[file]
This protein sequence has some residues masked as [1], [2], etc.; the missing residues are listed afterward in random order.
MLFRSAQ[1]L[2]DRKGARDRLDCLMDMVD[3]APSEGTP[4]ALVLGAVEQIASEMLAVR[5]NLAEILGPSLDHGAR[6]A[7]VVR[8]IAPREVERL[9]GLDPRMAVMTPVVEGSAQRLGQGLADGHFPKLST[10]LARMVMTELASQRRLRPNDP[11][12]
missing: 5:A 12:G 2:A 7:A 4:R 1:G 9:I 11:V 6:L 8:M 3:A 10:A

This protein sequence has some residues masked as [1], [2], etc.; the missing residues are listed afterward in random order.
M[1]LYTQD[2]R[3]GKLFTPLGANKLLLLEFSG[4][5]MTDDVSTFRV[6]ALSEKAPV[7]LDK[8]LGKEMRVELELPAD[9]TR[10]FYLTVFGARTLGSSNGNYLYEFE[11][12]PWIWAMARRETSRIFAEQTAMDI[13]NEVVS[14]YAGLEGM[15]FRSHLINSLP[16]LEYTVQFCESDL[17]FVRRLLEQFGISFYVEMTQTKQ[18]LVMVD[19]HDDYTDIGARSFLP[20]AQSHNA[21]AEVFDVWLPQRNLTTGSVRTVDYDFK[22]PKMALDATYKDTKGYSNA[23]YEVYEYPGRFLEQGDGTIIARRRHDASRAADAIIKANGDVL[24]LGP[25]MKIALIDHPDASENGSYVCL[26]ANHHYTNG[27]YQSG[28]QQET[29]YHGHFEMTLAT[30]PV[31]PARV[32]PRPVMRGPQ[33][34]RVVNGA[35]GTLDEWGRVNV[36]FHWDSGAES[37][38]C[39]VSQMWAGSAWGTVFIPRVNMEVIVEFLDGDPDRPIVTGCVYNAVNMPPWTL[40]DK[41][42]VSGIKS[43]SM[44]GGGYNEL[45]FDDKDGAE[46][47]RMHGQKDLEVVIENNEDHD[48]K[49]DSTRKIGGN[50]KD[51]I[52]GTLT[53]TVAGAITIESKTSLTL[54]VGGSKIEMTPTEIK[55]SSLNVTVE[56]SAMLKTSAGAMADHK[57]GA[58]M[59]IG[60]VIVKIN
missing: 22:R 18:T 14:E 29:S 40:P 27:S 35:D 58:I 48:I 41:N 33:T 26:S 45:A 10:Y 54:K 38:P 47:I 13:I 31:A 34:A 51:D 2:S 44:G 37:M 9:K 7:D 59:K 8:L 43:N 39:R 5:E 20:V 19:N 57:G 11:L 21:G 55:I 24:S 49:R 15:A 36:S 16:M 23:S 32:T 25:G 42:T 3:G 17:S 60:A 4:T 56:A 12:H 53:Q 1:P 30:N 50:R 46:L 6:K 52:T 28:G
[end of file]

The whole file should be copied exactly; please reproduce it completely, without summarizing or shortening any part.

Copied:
This protein sequence has some residues masked as [1], [2], etc.; the missing residues are listed afterward in random order.
MLFRSAQ[1]L[2]DRKGARDRLDCLMDMVD[3]APSEGTP[4]ALVLGAVEQIASEMLAVR[5]NLAEILGPSLDHGAR[6]A[7]VVR[8]IAPREVERL[9]GLDPRMAVMTPVVEGSAQRLGQGLADGHFPKLST[10]LARMVMTELASQRRLRPNDP[11][12]
missing: 5:A 12:G 2:A 7:A 4:R 1:G 9:I 11:V 6:L 8:M 3:A 10:A

This protein sequence has some residues masked as [1], [2], etc.; the missing residues are listed afterward in random order.
M[1]LYTQD[2]R[3]GKLFTPLGANKLLLLEFSG[4][5]MTDDVSTFRV[6]ALSEKAPV[7]LDK[8]LGKEMRVELELPAD[9]TR[10]FYLTVFGARTLGSSNGNYLYEFE[11][12]PWIWAMARRETSRIFAEQTAMDI[13]NEVVS[14]YAGLEGM[15]FRSHLINSLP[16]LEYTVQFCESDL[17]FVRRLLEQFGISFYVEMTQTKQ[18]LVMVD[19]HDDYTDIGARSFLP[20]AQSHNA[21]AEVFDVWLPQRNLTTGSVRTVDYDFK[22]PKMALDATYKDTKGYSNA[23]YEVYEYPGRFLEQGDGTIIARRRHDASRAADAIIKANGDVL[24]LGP[25]MKIALIDHPDASENGSYVCL[26]ANHHYTNG[27]YQSG[28]QQET[29]YHGHFEMTLAT[30]PV[31]PARV[32]PRPVMRGPQ[33][34]RVVNGA[35]GTLDEWGRVNV[36]FHWDSGAES[37][38]C[39]VSQMWAGSAWGTVFIPRVNMEVIVEFLDGDPDRPIVTGCVYNAVNMPPWTL[40]DK[41][42]VSGIKS[43]SM[44]GGGYNEL[45]FDDKDGAE[46][47]RMHGQKDLEVVIENNEDHD[48]K[49]DSTRKIGGN[50]KD[51]I[52]GTLT[53]TVAGAITIESKTSLTL[54]VGGSKIEMTPTEIK[55]SSLNVTVE[56]SAMLKTSAGAMADHK[57]GA[58]M[59]IG[60]VIVKIN
missing: 22:R 18:T 14:E 29:S 40:P 27:S 35:D 58:I 48:I 41:N 33:T 26:S 45:A 10:Y 54:K 38:P 47:I 13:I 31:A 34:A 51:D 2:S 44:G 37:M 9:K 7:D 59:K 8:L 43:N 39:R 5:E 20:V 19:N 57:G 11:L 21:G 55:I 24:S 49:R 15:A 36:S 16:M 23:S 32:T 25:G 42:T 3:G 17:S 60:A 4:T 56:A 12:H 53:Q 1:P 30:N 50:R 46:L 6:K 52:T 28:G